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A horse in a pub, a plastic equine mistaken for the real thing and an old bath are among the calls made in error to the RSPCA last year.

In a bid to brighten up Blue Monday – the day a holiday company claimed was the most depressing of the year – the charity has released a list of its must amusing call-outs in 2017.

These included a number of members of the public ringing in distress to report a horse tied by its legs to a flat-bed trailer and being towed along motorways, as reported by H&H in February. But when RSPCA inspector Richard Lythgoe turned up to investigate, he found a life-size plastic horse.

“We do get lots of calls about horses through to our hotline – but I have never been called out to check up on a fake one before!” he said.

Another equine call was to report that, as the old jokes go, a horse really had walked into a bar, or rather a pub, in Staffordshire.

A fellow punter reported that the horse “seemed unhappy”, had a “shabby coat” and “may have had an injured leg”. But the investigating officer could find no sign of the horse.

H&H reported in August that a number of people had called the RSPCA to report a dead horse in Bradford, West Yorkshire, but that investigators could find no sign of any equine.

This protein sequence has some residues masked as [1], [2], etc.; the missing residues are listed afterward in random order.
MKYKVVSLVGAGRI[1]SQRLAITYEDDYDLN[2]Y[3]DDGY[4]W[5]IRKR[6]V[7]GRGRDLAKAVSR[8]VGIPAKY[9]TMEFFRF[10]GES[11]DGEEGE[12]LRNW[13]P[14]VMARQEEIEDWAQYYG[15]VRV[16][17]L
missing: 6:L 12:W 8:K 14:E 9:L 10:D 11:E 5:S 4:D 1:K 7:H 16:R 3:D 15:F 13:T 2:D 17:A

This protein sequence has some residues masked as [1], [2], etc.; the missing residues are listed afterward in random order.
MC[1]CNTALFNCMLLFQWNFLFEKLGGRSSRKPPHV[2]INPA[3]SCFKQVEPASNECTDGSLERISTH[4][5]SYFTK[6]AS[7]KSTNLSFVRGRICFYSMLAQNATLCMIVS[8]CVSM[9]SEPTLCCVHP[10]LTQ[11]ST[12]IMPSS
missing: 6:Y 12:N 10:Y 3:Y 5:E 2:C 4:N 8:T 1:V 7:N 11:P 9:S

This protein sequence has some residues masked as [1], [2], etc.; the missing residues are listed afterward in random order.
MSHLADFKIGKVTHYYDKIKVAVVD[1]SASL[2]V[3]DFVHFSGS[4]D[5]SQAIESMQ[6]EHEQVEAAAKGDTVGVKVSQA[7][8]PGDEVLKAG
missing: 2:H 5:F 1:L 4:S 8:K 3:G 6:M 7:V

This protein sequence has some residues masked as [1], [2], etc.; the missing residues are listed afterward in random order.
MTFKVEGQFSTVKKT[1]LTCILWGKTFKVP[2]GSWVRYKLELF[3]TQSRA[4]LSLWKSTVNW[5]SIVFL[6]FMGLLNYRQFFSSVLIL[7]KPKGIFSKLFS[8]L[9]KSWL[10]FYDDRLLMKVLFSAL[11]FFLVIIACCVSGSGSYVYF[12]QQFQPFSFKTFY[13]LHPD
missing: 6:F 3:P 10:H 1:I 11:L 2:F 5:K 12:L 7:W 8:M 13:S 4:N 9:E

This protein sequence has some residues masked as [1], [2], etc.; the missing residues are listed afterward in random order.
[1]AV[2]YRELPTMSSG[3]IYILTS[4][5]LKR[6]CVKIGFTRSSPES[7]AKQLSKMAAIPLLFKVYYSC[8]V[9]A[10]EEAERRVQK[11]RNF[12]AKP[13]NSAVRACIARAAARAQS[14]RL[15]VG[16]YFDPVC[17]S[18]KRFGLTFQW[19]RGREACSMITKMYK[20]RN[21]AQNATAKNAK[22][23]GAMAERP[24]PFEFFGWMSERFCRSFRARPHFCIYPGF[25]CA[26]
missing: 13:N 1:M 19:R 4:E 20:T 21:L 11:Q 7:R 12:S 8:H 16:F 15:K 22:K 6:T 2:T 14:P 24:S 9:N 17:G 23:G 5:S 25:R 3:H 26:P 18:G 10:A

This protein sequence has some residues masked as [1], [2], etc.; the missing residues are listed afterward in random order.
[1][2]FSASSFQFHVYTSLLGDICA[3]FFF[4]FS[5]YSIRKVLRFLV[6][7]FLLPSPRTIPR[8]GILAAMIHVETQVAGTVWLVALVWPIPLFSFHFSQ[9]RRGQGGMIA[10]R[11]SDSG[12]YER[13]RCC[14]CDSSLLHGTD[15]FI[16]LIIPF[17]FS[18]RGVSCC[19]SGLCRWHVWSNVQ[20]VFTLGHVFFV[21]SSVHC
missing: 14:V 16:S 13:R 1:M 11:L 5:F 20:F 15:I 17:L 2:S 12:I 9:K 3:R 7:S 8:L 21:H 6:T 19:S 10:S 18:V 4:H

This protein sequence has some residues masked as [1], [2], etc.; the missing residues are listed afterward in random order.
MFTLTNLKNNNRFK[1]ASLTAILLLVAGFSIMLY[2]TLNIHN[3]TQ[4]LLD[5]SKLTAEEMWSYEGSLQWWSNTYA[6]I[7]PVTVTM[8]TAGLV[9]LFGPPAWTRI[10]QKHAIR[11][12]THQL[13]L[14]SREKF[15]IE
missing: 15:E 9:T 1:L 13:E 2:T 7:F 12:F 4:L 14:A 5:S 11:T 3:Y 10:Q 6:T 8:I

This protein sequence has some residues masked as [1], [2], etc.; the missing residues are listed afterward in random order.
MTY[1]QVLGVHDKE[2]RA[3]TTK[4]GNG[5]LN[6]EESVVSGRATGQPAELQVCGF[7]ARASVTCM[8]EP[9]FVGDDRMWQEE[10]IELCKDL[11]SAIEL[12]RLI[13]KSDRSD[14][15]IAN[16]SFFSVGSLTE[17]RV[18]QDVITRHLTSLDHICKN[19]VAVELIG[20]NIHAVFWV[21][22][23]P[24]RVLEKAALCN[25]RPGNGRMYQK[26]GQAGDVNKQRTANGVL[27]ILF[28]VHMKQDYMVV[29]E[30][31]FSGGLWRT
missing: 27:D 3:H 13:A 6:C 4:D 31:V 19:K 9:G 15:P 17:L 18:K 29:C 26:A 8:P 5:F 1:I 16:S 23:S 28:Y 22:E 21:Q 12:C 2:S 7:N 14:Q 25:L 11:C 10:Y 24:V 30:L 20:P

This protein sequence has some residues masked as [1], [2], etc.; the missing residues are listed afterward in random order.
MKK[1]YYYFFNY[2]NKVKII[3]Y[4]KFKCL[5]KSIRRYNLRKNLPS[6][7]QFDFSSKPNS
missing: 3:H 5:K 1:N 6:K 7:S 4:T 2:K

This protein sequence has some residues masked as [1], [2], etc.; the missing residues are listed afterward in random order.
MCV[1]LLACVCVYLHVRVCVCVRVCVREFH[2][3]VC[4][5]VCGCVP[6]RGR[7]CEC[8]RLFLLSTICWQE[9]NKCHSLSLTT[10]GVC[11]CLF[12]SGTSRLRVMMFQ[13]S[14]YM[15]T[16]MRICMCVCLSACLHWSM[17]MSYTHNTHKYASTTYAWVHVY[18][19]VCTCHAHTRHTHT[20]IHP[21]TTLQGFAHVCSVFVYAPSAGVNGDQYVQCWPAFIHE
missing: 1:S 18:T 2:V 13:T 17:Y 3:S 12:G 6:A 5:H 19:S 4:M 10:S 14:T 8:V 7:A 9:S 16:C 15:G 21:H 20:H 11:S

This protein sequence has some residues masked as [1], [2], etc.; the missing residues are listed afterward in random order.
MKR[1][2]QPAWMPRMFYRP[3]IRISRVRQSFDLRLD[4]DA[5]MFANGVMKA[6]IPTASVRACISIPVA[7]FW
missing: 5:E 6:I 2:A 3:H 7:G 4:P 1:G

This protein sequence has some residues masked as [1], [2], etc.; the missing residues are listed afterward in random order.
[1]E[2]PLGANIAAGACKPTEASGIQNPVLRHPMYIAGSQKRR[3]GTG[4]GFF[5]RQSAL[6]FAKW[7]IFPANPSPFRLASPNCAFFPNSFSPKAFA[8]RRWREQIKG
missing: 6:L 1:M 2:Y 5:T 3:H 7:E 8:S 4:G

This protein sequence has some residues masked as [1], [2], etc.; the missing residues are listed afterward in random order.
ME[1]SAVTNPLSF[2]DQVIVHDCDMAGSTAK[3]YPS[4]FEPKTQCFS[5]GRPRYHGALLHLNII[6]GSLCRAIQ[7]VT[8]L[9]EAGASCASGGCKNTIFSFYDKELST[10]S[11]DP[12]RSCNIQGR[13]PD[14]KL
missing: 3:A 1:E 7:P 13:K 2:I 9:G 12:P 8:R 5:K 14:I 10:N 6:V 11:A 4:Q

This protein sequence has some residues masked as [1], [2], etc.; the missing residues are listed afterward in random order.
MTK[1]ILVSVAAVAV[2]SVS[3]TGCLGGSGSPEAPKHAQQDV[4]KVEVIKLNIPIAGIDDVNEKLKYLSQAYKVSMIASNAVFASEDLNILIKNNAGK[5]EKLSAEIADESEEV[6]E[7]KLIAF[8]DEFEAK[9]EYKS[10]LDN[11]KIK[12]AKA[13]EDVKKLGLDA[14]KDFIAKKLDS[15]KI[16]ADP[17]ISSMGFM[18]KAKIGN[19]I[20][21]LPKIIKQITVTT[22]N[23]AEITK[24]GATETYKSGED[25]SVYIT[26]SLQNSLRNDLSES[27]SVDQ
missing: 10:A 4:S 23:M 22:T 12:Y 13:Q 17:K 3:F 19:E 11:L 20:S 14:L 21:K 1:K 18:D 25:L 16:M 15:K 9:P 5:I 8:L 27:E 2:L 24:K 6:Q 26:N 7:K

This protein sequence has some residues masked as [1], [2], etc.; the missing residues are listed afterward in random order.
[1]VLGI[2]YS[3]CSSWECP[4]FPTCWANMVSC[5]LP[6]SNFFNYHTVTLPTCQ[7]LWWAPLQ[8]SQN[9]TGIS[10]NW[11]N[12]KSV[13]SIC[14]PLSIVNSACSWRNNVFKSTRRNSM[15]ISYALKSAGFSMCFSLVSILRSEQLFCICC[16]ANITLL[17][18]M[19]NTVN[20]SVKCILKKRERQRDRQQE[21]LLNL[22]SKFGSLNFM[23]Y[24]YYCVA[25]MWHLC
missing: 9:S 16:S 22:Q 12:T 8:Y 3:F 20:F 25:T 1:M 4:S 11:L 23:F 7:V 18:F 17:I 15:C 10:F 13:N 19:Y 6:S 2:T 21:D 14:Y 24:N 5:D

A call back to one of the concerned passers-by revealed that the “dead horse” was actually an abandoned bath.

“Suffice to say he was a little embarrassed!” said inspector Nikki Cheetham.

The RSPCA receives one call every 27 seconds about an animal.

Last year these also included a “lizard” in need, which turned out to be a pink striped sock protruding from the edge of a bed in Coventry.

More than one caller was taken in by a toy – as inspectors were sent out to the rescue of a garden ornament heron reported to have a broken leg, a giant plastic toy spider belonging to the caller’s son and a “very realistic” toy cobra.

A householder who called the RSPCA to rescue a cat stuck under her wardrobe was surprised it had not been tempted out by the food she had put down for it – but the “cat” turned out to be a pair of slippers.

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Assistant director of the RSPCA Inspectorate Dermot Murphy says: “When you’re working with animals, you expect the unexpected — but some of the calls we get are downright bizarre! From stuffed toys to socks, our officers have had it all. And while it’s a bit of light relief in a generally tough and emotional job, there’s a serious message here too.

“The RSPCA is under increasing pressure and we’re facing more calls each year. We appreciate that most people mean well but we would urge callers to stop and think before asking us for help. While we’d like to be able to help everyone, we simply haven’t got the staff to personally investigate each and every issue that the public brings to us. We must prioritise to make sure we get to the animals most in need.”

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